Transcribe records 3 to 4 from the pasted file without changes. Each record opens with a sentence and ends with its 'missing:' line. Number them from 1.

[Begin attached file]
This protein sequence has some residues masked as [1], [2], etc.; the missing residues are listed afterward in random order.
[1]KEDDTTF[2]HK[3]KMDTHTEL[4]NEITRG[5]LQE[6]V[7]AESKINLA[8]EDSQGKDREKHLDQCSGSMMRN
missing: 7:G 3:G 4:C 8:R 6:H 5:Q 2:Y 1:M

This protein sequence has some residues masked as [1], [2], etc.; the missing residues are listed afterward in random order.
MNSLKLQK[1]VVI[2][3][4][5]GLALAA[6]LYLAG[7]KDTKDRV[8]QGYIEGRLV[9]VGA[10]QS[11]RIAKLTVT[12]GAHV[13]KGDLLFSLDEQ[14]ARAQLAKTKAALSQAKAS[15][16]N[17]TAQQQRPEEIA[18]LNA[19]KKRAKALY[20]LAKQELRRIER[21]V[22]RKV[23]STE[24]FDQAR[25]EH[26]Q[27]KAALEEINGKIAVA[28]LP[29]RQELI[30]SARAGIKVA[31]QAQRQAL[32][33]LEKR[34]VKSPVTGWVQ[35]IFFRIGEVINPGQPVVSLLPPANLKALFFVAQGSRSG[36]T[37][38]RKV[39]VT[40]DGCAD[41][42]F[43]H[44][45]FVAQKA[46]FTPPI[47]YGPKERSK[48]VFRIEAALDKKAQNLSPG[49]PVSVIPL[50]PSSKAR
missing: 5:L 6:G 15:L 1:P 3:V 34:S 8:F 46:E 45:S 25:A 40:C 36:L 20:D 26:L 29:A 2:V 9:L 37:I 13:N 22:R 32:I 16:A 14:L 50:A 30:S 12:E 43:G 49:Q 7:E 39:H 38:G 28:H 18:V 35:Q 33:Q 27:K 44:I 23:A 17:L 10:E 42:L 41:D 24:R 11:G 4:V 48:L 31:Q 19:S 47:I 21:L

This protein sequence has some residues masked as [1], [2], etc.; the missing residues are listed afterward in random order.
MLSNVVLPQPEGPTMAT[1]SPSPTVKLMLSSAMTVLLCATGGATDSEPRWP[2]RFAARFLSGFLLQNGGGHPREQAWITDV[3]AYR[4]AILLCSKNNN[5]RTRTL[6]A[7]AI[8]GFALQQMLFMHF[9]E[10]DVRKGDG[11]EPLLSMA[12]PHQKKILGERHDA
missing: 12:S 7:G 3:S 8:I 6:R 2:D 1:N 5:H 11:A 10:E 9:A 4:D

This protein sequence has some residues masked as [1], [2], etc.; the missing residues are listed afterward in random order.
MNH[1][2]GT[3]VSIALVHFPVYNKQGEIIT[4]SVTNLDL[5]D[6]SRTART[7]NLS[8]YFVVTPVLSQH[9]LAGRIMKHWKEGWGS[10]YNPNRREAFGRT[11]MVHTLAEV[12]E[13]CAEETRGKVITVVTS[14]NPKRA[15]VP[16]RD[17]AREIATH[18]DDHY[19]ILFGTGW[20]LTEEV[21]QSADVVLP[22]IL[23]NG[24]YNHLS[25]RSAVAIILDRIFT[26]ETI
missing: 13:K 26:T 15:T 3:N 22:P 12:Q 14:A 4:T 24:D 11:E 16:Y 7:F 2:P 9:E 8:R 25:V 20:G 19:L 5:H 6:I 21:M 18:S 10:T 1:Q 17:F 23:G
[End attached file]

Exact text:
This protein sequence has some residues masked as [1], [2], etc.; the missing residues are listed afterward in random order.
MLSNVVLPQPEGPTMAT[1]SPSPTVKLMLSSAMTVLLCATGGATDSEPRWP[2]RFAARFLSGFLLQNGGGHPREQAWITDV[3]AYR[4]AILLCSKNNN[5]RTRTL[6]A[7]AI[8]GFALQQMLFMHF[9]E[10]DVRKGDG[11]EPLLSMA[12]PHQKKILGERHDA
missing: 12:S 7:G 3:S 8:I 6:R 2:D 1:N 5:H 11:A 10:E 9:A 4:D

This protein sequence has some residues masked as [1], [2], etc.; the missing residues are listed afterward in random order.
MNH[1][2]GT[3]VSIALVHFPVYNKQGEIIT[4]SVTNLDL[5]D[6]SRTART[7]NLS[8]YFVVTPVLSQH[9]LAGRIMKHWKEGWGS[10]YNPNRREAFGRT[11]MVHTLAEV[12]E[13]CAEETRGKVITVVTS[14]NPKRA[15]VP[16]RD[17]AREIATH[18]DDHY[19]ILFGTGW[20]LTEEV[21]QSADVVLP[22]IL[23]NG[24]YNHLS[25]RSAVAIILDRIFT[26]ETI
missing: 13:K 26:T 15:T 3:N 22:P 12:Q 14:A 4:T 24:D 11:E 16:Y 7:F 2:P 9:E 8:R 25:V 20:G 19:L 5:H 6:I 21:M 18:S 10:T 1:Q 17:F 23:G